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Iran’s Role in Syria Blurs Battle Lines for the US

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Iran Focus

London, 12 Apr – When Donald Trump made the decision to strike a Syrian airbase, the battle lines became blurry with regards to the Syrian Dictator Bashar Assad’s key ally of the Iranian Regime, according to the Associated Press.

Trump attacked in retaliation for the Syrian Regime’s chemical attack that killed 100 Syrian civilians and injured 400 more.

Although America has been supporting the opposition groups in Syria for a long time now, last Friday’s Tomahawk missile strike represented the first time that the US was directly involved in the Syrian Civil War.

The Iranian Regime has condemned the missile attack on the Shayrat airfield.

Iran’s supreme leader, Ayatollah Ali Khamenei, called the US strike a “strategic mistake and offence”, on Sunday.

Whilst Allaeddin Boroujerdi, the head of the parliamentary committee on national security and foreign policy, said: “Russia and Iran won’t be quiet against such acts which violate interests of the region.”

The Regime threatened the US with the possibility of a revenge attack, which could mean anything:

• targeting US Navy warships in the Strait of Hormuz (which they have already done numerous times this year)

• attacking US-allied Arab governments like Saudi Arabia

• using Iranian-backed terror cells like Hezbollah, to attack US forces who are fighting ISIS

• increasing the amount of Revolutionary Guards (IRGC; Iran’s personal terror squad) who are fighting on behalf of Assad

However, this could all be bluff and bravado. The Iranian military budget, whilst a huge percentage of the country’s GDP at the expense of things like healthcare and preventing poverty, is simply no match for the US military budget.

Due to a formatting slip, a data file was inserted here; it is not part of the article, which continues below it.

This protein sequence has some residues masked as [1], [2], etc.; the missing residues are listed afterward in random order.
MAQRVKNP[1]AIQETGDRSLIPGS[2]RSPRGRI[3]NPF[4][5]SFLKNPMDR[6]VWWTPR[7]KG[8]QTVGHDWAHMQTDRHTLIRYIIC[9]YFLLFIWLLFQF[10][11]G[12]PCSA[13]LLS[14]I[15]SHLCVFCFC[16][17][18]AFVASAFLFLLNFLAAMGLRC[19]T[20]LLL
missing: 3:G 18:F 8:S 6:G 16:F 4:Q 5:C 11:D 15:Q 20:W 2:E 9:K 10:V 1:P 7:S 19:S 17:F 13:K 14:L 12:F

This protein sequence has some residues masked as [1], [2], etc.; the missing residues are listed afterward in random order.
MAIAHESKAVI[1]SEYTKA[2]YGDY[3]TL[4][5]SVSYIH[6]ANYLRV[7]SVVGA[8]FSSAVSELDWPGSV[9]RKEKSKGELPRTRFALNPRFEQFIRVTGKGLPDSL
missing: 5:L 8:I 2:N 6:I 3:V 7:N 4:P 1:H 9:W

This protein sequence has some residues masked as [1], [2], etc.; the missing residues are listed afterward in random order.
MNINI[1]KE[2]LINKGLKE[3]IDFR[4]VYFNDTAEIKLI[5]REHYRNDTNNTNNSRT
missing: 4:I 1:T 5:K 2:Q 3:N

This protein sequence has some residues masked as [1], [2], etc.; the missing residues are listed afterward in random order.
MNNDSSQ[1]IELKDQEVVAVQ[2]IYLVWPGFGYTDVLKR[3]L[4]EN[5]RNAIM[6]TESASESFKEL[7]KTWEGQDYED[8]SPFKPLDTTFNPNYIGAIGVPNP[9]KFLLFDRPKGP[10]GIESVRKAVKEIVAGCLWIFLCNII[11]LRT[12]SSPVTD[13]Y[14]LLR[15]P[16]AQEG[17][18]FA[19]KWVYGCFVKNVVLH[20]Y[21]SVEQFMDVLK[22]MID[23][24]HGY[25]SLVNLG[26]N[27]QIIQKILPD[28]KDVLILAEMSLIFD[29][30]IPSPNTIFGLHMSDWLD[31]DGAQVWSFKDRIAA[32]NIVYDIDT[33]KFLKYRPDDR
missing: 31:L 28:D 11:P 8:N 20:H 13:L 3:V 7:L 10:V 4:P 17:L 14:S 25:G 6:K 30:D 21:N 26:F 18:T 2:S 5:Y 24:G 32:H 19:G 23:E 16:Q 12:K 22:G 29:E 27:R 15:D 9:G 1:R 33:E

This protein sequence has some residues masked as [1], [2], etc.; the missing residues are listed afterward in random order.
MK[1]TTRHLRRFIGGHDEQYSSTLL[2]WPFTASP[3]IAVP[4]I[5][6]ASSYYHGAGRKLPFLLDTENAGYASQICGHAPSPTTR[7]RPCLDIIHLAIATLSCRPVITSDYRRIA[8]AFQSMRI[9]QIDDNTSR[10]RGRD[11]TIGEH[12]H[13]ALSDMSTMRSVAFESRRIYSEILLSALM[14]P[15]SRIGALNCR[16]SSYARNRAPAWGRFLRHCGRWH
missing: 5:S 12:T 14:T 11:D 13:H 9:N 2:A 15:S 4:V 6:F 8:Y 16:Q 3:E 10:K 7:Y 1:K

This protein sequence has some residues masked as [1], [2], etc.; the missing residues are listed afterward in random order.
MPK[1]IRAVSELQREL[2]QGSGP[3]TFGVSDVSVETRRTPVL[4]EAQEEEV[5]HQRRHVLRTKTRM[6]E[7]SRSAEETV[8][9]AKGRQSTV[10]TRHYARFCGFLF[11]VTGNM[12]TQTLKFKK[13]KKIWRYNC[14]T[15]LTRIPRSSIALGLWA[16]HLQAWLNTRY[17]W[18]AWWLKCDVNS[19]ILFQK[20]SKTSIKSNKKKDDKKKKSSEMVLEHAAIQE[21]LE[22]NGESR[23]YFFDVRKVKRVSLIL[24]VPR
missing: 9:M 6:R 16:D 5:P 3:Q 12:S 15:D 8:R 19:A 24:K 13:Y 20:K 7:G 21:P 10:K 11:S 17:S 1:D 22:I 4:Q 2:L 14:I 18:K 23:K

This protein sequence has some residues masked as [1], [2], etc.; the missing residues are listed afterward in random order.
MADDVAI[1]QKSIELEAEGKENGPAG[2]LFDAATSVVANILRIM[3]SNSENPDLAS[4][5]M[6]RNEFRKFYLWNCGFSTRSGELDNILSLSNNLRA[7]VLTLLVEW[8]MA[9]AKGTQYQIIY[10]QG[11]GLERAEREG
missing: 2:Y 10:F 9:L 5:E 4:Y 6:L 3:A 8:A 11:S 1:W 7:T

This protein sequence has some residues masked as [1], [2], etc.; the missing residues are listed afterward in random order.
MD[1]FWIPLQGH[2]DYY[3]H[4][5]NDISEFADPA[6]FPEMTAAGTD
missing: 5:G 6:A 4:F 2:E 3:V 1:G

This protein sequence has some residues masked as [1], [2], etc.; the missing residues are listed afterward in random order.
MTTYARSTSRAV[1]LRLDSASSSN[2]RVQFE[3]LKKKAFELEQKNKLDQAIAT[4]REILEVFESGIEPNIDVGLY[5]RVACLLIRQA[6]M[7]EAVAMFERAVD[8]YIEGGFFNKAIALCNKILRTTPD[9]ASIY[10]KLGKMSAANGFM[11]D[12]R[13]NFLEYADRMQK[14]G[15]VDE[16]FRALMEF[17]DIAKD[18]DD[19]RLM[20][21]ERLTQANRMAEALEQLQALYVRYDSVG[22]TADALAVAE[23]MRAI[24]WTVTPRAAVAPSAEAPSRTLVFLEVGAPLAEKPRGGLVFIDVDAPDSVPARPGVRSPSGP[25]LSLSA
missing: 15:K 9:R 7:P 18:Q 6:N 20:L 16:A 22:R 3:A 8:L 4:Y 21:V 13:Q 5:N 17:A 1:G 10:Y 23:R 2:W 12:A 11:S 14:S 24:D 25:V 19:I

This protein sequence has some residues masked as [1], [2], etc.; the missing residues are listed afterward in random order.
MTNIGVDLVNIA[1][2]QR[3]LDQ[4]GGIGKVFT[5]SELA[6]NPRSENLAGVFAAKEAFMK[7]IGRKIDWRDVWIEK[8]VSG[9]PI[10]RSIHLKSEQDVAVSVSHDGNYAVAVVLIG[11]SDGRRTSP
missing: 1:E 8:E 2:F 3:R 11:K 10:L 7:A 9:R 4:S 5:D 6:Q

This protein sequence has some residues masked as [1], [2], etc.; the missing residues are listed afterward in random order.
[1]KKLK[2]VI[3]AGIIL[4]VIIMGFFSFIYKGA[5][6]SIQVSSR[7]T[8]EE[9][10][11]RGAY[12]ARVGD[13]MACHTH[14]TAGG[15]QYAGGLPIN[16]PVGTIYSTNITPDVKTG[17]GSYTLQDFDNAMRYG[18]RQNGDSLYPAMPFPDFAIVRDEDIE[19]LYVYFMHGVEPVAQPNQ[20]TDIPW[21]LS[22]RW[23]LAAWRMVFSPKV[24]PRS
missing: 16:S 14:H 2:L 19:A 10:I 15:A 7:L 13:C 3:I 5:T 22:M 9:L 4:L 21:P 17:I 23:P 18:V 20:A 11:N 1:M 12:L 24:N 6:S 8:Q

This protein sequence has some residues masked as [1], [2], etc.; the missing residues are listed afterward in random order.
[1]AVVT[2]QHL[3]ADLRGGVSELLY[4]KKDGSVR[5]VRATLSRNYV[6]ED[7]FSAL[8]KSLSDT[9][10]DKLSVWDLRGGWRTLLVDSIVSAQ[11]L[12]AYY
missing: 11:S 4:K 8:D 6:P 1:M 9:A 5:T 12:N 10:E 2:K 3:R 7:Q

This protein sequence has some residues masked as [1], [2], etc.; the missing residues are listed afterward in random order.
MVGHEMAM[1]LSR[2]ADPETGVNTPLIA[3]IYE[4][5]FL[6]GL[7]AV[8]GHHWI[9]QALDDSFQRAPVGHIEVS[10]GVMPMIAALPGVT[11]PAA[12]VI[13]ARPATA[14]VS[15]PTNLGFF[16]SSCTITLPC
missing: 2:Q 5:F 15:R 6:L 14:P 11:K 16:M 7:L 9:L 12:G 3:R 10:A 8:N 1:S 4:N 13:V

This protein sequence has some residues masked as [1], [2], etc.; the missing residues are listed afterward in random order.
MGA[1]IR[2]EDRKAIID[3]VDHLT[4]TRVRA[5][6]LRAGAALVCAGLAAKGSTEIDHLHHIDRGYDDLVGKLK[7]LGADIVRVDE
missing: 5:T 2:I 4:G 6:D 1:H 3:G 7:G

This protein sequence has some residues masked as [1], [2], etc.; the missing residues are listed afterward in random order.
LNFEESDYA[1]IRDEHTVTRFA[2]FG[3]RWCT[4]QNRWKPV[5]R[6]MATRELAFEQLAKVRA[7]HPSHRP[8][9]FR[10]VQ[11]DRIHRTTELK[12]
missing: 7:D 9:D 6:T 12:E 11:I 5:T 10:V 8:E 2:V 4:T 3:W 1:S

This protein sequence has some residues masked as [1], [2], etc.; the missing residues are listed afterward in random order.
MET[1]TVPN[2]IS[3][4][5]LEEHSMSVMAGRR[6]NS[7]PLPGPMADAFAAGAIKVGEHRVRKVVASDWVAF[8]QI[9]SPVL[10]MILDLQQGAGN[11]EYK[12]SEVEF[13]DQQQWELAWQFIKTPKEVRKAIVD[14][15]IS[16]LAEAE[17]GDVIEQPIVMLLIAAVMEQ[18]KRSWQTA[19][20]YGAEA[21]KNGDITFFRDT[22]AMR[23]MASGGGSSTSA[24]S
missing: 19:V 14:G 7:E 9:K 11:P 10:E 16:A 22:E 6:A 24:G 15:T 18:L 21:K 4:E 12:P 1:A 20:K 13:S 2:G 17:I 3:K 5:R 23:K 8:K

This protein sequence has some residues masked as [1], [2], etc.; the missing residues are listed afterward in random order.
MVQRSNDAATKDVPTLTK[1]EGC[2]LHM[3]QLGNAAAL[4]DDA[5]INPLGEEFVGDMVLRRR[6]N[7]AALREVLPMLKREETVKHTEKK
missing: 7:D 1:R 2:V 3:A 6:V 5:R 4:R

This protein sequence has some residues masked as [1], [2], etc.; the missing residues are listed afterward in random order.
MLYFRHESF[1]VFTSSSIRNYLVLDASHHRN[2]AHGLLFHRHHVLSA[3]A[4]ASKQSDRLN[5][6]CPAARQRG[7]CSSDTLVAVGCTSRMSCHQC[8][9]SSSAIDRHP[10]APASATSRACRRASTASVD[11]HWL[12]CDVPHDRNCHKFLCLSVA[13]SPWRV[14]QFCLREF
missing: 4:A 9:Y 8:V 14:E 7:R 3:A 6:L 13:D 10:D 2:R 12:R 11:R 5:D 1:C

Commander Bill Urban, the spokesman for the U.S. Navy’s Bahrain-based 5th Fleet, said that, as of yet, Tehran has not retaliated; noting that no US forces have had any “unsafe” or “unprofessional interactions with Iranian maritime forces” since the missile drop.

As for Russia, who Boroujerdi mentioned would also be angry at the US strike; the US reportedly “took the standard measures to prevent an unintended strike on [Russian forces]” who could have been at the base. Given that, it is unlikely that Russia would retaliate.

No such agreement was made with the Iranians.

This strike represents a stunning about turn for the US, who have spent so long appeasing the Iranian Regime – in part to keep the nuclear pact going (even if it means ignoring Iran’s breaking of the agreement) and in part to avoid another middle eastern conflict.

In short: the Iranian Regime, which is plagued by infighting and power struggles which threaten to rip them apart, cannot possibly take on the US.

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